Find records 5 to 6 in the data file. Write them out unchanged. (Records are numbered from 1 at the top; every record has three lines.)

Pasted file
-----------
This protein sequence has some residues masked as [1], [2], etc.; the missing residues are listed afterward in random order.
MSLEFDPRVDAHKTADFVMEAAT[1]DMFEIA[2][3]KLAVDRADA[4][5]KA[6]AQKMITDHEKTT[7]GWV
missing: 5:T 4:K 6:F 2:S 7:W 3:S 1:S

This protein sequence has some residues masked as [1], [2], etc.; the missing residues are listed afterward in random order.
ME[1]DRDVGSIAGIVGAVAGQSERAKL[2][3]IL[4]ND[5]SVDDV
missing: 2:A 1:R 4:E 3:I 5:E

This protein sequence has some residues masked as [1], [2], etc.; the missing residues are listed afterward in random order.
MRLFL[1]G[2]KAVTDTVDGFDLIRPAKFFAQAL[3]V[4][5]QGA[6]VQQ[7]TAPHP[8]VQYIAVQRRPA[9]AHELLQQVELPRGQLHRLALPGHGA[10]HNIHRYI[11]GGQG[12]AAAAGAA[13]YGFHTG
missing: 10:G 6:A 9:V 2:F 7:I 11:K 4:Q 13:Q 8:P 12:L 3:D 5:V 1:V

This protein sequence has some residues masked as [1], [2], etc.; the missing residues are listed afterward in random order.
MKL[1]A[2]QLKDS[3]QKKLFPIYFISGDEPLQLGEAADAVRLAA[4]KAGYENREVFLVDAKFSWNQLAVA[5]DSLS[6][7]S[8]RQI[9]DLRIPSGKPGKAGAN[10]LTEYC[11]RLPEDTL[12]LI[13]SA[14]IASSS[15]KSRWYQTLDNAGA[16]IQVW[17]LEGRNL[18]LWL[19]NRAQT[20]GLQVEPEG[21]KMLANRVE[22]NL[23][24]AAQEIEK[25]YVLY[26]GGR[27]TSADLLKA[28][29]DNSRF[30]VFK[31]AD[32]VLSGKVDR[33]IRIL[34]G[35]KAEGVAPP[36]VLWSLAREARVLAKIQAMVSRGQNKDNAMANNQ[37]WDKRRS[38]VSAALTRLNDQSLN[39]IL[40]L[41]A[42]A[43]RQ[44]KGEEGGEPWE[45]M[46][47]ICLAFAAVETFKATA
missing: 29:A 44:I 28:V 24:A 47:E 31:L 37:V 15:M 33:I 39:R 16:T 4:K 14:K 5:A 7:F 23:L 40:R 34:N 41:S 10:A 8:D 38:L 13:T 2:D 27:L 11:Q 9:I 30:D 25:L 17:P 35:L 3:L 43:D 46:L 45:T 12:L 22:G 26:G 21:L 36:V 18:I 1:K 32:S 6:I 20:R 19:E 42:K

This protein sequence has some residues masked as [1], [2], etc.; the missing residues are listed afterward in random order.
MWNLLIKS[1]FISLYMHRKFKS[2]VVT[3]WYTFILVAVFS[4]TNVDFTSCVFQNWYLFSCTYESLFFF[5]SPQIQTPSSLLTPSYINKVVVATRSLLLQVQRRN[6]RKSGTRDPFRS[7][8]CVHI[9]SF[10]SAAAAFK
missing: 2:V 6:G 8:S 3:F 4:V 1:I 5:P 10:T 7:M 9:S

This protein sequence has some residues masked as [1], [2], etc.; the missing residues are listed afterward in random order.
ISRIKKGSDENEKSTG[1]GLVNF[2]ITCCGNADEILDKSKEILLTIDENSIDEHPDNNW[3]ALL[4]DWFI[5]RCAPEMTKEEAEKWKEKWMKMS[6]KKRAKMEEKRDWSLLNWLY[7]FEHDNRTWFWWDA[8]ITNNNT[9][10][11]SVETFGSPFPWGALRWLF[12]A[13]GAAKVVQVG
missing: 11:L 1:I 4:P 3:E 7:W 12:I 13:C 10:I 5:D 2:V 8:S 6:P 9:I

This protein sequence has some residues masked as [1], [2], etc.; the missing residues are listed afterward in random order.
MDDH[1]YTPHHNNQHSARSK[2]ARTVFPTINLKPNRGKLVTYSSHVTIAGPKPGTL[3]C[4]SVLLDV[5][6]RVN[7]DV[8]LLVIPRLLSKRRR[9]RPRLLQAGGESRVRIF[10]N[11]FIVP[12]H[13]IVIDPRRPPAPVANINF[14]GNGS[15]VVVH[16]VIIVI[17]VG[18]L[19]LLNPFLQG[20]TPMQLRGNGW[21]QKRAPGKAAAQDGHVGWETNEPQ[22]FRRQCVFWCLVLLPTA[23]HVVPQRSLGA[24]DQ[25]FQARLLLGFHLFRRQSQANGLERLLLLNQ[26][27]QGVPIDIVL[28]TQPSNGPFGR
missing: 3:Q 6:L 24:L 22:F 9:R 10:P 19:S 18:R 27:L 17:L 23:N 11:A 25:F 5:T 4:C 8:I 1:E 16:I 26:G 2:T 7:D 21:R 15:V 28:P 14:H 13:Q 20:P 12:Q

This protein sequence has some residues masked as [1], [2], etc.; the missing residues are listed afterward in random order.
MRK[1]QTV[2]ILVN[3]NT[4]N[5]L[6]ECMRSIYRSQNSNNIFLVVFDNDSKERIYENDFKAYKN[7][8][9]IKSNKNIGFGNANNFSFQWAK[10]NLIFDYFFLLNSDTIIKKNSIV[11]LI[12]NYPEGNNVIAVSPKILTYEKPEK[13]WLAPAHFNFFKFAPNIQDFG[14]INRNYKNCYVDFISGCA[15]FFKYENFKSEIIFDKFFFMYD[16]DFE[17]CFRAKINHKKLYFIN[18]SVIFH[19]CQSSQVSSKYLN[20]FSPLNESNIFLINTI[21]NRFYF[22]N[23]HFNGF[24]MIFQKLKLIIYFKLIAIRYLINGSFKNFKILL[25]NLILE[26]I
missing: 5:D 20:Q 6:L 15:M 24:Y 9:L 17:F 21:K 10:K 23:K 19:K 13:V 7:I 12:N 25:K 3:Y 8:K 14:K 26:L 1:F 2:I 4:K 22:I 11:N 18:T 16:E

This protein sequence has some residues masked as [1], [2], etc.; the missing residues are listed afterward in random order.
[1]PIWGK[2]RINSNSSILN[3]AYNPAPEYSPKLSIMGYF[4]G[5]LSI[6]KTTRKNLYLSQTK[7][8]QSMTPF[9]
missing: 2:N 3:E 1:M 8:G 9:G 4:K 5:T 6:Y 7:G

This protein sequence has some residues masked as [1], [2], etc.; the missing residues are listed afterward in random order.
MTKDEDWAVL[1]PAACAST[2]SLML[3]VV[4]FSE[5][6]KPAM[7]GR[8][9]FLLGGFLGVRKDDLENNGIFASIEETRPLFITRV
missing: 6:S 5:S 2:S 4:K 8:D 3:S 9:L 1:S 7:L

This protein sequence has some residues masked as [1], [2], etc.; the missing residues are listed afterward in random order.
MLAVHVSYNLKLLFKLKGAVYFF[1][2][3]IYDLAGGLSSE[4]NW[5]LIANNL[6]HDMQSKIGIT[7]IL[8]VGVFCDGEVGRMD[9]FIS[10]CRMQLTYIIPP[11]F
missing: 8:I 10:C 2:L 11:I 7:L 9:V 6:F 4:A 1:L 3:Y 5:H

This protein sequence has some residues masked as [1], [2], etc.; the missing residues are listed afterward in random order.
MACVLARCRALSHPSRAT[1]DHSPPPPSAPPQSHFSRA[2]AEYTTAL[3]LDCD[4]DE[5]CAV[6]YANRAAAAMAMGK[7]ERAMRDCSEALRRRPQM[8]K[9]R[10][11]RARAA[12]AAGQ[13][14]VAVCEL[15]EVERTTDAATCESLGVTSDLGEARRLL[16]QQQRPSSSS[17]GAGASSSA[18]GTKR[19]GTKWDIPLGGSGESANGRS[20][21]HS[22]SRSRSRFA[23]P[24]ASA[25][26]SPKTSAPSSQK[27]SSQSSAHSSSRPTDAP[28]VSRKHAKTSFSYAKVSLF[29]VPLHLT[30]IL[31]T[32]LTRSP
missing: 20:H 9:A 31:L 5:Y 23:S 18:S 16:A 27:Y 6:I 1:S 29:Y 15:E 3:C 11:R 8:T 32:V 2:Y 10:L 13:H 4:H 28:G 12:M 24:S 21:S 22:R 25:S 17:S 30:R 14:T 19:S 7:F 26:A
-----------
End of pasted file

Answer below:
This protein sequence has some residues masked as [1], [2], etc.; the missing residues are listed afterward in random order.
MWNLLIKS[1]FISLYMHRKFKS[2]VVT[3]WYTFILVAVFS[4]TNVDFTSCVFQNWYLFSCTYESLFFF[5]SPQIQTPSSLLTPSYINKVVVATRSLLLQVQRRN[6]RKSGTRDPFRS[7][8]CVHI[9]SF[10]SAAAAFK
missing: 2:V 6:G 8:S 3:F 4:V 1:I 5:P 10:T 7:M 9:S

This protein sequence has some residues masked as [1], [2], etc.; the missing residues are listed afterward in random order.
ISRIKKGSDENEKSTG[1]GLVNF[2]ITCCGNADEILDKSKEILLTIDENSIDEHPDNNW[3]ALL[4]DWFI[5]RCAPEMTKEEAEKWKEKWMKMS[6]KKRAKMEEKRDWSLLNWLY[7]FEHDNRTWFWWDA[8]ITNNNT[9][10][11]SVETFGSPFPWGALRWLF[12]A[13]GAAKVVQVG
missing: 11:L 1:I 4:P 3:E 7:W 12:I 13:C 10:I 5:D 2:V 8:S 6:P 9:I